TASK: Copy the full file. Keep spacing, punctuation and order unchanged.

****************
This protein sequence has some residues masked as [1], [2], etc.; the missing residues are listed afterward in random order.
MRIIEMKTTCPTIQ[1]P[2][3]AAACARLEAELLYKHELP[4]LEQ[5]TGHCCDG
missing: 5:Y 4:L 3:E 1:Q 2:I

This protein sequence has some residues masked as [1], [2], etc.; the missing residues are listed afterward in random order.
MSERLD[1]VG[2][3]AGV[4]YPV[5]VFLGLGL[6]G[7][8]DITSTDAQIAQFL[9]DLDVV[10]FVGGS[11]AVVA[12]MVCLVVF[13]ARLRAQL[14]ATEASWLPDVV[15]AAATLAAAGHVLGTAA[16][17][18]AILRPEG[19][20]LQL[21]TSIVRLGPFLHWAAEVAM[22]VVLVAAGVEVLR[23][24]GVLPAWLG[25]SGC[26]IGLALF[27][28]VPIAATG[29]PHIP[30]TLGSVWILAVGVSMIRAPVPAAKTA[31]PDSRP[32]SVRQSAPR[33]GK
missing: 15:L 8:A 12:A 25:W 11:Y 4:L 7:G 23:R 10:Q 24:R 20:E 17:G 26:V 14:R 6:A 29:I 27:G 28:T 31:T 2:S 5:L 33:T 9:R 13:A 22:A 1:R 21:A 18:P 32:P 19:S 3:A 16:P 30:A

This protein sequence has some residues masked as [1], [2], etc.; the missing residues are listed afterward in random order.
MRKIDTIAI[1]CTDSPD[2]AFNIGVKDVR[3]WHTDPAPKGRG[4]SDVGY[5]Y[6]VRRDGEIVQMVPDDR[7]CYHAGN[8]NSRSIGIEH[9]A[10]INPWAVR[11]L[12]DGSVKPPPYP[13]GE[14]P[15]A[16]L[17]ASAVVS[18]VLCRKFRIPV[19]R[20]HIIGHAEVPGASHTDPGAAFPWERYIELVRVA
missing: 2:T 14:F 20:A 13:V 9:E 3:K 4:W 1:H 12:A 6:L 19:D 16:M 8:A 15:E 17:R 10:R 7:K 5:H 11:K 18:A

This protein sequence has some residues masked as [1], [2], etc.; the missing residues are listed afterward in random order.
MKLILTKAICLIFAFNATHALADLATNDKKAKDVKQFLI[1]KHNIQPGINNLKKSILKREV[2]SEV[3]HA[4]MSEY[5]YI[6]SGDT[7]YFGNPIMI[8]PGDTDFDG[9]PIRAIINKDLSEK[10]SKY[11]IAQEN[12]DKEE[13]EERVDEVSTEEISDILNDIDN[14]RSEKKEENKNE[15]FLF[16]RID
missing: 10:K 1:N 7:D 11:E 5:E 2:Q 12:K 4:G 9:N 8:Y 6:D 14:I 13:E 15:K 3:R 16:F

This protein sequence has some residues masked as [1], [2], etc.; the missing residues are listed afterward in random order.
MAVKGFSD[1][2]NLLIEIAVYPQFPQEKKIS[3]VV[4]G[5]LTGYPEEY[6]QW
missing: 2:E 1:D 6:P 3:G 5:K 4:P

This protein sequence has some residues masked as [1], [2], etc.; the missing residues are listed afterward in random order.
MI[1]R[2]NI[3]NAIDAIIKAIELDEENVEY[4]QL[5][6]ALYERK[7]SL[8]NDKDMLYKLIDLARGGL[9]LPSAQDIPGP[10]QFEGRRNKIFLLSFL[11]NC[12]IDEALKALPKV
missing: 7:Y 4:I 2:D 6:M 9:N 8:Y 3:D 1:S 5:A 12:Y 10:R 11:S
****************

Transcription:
This protein sequence has some residues masked as [1], [2], etc.; the missing residues are listed afterward in random order.
MRIIEMKTTCPTIQ[1]P[2][3]AAACARLEAELLYKHELP[4]LEQ[5]TGHCCDG
missing: 5:Y 4:L 3:E 1:Q 2:I

This protein sequence has some residues masked as [1], [2], etc.; the missing residues are listed afterward in random order.
MSERLD[1]VG[2][3]AGV[4]YPV[5]VFLGLGL[6]G[7][8]DITSTDAQIAQFL[9]DLDVV[10]FVGGS[11]AVVA[12]MVCLVVF[13]ARLRAQL[14]ATEASWLPDVV[15]AAATLAAAGHVLGTAA[16][17][18]AILRPEG[19][20]LQL[21]TSIVRLGPFLHWAAEVAM[22]VVLVAAGVEVLR[23][24]GVLPAWLG[25]SGC[26]IGLALF[27][28]VPIAATG[29]PHIP[30]TLGSVWILAVGVSMIRAPVPAAKTA[31]PDSRP[32]SVRQSAPR[33]GK
missing: 15:L 8:A 12:A 25:W 11:Y 4:L 7:G 23:R 10:Q 24:R 20:E 17:G 26:V 14:R 6:A 29:I 27:G 28:T 31:T 2:S 5:L 33:T 9:R 13:A 22:A 1:R 21:A 18:P 32:P 19:S 3:A 16:P 30:A

This protein sequence has some residues masked as [1], [2], etc.; the missing residues are listed afterward in random order.
MRKIDTIAI[1]CTDSPD[2]AFNIGVKDVR[3]WHTDPAPKGRG[4]SDVGY[5]Y[6]VRRDGEIVQMVPDDR[7]CYHAGN[8]NSRSIGIEH[9]A[10]INPWAVR[11]L[12]DGSVKPPPYP[13]GE[14]P[15]A[16]L[17]ASAVVS[18]VLCRKFRIPV[19]R[20]HIIGHAEVPGASHTDPGAAFPWERYIELVRVA
missing: 2:T 14:F 20:A 13:V 9:E 3:K 4:W 1:H 12:A 6:L 19:D 16:M 8:A 15:E 17:R 10:R 7:K 5:H 11:K 18:A

This protein sequence has some residues masked as [1], [2], etc.; the missing residues are listed afterward in random order.
MKLILTKAICLIFAFNATHALADLATNDKKAKDVKQFLI[1]KHNIQPGINNLKKSILKREV[2]SEV[3]HA[4]MSEY[5]YI[6]SGDT[7]YFGNPIMI[8]PGDTDFDG[9]PIRAIINKDLSEK[10]SKY[11]IAQEN[12]DKEE[13]EERVDEVSTEEISDILNDIDN[14]RSEKKEENKNE[15]FLF[16]RID
missing: 10:K 1:N 7:D 11:E 5:E 2:Q 12:K 4:G 9:N 8:Y 6:D 14:I 13:E 15:K 3:R 16:F

This protein sequence has some residues masked as [1], [2], etc.; the missing residues are listed afterward in random order.
MAVKGFSD[1][2]NLLIEIAVYPQFPQEKKIS[3]VV[4]G[5]LTGYPEEY[6]QW
missing: 2:E 1:D 6:P 3:G 5:K 4:P

This protein sequence has some residues masked as [1], [2], etc.; the missing residues are listed afterward in random order.
MI[1]R[2]NI[3]NAIDAIIKAIELDEENVEY[4]QL[5][6]ALYERK[7]SL[8]NDKDMLYKLIDLARGGL[9]LPSAQDIPGP[10]QFEGRRNKIFLLSFL[11]NC[12]IDEALKALPKV
missing: 7:Y 4:I 2:D 6:M 9:N 8:Y 3:D 1:S 5:A 12:Y 10:R 11:S